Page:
FIG. 40 is a cross-sectional view useful for explaining a manufacturing process of the power MOS transistor;

FIG. 41 is a cross-sectional view useful for explaining a manufacturing process of the power MOS transistor;

FIG. 42 is a cross-sectional view useful for explaining a manufacturing process of the power MOS transistor;

FIG. 43 is a cross-sectional view useful for explaining a manufacturing process of the power MOS transistor;

FIG. 44 is a cross-sectional view useful for explaining a manufacturing process of the power MOS transistor;

FIG. 45 is a plan view showing a different structure of a power MOS transistor;

FIG. 46 is a plan view showing a different structure of a power MOS transistor;

FIG. 47 is a plan view showing a different structure of a power MOS transistor;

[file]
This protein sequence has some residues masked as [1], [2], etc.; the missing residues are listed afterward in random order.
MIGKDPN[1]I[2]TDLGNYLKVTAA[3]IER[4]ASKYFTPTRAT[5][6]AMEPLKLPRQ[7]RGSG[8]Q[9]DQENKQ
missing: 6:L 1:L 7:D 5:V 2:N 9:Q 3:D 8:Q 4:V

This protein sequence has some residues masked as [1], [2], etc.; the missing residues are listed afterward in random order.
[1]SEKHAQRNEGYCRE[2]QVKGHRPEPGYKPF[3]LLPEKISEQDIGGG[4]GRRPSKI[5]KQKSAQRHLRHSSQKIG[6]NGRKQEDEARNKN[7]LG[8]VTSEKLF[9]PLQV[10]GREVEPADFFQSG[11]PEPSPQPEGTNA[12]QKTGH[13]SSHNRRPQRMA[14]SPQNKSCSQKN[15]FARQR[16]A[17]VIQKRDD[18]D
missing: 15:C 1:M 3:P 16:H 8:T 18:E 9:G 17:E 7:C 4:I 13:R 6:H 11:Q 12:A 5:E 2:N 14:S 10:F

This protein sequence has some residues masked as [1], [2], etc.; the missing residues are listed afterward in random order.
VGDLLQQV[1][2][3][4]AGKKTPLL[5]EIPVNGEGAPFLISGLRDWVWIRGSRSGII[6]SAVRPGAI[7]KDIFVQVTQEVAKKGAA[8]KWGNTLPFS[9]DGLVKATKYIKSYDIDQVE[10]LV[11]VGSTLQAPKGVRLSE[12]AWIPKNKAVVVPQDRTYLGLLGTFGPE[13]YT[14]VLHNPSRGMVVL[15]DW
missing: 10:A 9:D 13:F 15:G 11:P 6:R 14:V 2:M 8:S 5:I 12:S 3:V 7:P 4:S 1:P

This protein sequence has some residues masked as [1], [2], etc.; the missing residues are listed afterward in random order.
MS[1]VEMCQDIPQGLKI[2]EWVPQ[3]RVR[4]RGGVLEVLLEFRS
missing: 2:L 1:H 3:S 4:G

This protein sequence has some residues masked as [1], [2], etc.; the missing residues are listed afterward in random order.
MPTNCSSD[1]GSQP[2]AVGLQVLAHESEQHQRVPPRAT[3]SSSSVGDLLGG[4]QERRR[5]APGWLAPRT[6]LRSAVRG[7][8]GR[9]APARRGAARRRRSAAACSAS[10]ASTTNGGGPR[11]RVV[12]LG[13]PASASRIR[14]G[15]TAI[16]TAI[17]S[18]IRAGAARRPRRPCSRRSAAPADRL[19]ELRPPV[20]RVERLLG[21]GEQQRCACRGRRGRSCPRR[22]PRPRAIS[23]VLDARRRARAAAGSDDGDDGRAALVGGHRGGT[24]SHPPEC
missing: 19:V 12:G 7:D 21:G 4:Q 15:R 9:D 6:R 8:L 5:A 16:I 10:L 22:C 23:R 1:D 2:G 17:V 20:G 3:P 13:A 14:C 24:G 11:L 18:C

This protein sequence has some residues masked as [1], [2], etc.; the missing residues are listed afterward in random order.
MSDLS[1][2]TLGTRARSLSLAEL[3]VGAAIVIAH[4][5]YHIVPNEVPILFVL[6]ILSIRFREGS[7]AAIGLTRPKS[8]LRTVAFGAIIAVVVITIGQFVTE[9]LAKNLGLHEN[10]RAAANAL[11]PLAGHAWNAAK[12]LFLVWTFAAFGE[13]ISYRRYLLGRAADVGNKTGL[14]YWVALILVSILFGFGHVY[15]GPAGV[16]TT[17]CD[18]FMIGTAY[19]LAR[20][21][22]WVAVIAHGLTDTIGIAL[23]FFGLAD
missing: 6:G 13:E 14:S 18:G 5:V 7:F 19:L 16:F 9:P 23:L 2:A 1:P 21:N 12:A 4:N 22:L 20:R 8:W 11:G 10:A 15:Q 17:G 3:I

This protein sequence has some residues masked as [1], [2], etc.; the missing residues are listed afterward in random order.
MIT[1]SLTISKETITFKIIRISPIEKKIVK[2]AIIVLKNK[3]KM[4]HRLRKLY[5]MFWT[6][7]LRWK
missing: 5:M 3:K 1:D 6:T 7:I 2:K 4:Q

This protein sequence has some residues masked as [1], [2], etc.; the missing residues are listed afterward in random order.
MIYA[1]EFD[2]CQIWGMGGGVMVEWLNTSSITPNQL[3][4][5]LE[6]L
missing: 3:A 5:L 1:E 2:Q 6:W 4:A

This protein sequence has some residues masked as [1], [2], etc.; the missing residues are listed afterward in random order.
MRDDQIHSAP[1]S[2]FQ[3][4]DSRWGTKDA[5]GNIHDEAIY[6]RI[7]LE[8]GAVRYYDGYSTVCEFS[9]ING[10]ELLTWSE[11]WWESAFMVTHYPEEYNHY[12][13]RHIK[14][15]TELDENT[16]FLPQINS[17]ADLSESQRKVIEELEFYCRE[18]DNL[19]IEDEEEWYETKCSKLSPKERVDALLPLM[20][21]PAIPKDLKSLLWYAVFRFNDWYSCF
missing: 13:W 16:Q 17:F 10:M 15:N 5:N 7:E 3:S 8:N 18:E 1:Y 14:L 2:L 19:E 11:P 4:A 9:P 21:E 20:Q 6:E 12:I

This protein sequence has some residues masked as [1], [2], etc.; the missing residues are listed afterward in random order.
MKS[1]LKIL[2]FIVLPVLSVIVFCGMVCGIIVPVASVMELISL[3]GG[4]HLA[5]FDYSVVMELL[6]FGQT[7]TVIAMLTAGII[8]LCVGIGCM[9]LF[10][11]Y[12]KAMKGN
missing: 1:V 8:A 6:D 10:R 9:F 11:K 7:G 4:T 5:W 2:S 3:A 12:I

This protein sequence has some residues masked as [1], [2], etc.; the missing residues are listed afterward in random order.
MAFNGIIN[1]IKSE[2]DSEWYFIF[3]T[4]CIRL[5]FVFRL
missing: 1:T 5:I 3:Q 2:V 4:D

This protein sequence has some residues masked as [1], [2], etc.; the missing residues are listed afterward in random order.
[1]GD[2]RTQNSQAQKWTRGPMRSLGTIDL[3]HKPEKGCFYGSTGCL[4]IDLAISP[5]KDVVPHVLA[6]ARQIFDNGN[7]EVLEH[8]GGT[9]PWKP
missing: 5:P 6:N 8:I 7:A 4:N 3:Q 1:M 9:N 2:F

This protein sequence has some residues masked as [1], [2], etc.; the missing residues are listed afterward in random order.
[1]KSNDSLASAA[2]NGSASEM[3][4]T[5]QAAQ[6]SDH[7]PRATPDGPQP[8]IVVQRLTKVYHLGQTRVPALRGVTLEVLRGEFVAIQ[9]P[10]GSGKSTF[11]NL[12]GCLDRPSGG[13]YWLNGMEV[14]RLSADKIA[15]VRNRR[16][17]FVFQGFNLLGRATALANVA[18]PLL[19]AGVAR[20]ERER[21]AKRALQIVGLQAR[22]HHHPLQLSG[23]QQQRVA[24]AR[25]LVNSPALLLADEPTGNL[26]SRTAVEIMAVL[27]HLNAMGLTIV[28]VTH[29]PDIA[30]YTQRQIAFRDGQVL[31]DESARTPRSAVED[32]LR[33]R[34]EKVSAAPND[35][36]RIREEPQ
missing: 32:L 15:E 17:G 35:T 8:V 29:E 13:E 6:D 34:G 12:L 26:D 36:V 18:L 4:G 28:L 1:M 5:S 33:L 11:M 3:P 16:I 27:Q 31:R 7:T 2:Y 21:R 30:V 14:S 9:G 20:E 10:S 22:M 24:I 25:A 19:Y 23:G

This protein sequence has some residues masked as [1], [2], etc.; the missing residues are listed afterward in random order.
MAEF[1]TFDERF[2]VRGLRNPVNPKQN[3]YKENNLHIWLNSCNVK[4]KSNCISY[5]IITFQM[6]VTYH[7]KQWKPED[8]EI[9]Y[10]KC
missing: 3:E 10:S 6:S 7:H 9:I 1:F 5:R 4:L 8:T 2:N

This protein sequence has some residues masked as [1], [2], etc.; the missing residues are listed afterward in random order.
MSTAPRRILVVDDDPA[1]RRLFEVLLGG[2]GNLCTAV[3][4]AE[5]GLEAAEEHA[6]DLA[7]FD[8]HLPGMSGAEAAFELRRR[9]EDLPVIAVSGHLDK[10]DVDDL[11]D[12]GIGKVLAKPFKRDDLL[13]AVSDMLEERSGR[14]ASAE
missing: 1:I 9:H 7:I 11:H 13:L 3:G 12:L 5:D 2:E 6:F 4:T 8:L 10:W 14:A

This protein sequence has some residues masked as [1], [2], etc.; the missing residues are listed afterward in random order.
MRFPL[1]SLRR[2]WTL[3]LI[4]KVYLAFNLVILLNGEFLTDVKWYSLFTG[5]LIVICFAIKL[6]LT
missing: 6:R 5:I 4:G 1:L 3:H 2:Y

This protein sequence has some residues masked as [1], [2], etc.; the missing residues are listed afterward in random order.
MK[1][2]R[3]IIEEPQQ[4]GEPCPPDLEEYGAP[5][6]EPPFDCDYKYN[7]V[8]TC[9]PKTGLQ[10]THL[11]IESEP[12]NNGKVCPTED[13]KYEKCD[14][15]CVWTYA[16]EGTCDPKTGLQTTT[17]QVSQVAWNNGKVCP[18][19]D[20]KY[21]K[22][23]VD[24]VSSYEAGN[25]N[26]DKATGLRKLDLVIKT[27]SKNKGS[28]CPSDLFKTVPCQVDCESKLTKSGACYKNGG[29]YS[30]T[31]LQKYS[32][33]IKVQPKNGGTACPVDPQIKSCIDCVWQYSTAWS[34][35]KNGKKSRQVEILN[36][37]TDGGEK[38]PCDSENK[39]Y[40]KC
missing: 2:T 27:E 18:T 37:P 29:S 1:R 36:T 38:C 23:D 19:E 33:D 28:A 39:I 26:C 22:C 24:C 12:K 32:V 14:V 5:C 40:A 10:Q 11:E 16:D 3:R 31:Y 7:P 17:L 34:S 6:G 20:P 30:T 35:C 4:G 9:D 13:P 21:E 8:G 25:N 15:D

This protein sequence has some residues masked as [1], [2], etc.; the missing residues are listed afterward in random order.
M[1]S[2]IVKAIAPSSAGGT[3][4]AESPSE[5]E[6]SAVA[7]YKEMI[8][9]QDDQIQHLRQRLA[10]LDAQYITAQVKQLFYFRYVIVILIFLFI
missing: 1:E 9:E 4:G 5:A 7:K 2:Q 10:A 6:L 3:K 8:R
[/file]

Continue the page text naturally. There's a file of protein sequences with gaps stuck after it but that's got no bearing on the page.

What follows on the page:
FIG. 48 is a plan view showing a different structure of a power MOS transistor;

FIG. 49 is a plan view showing a different structure of a power MOS transistor;

FIG. 50 is a cross-sectional view showing a structure of a prior LDMOS;

FIG. 51 is a cross-sectional view showing, a structure of a prior reduced surface field strength type LDMOS; and

FIG. 52 is an illustration for explaining problems arising at the application of a reverse voltage.

DETAILED DESCRIPTION OF THE INANITION

Referring now to the drawings, a description will be made hereinbelow of embodiments of the present invention.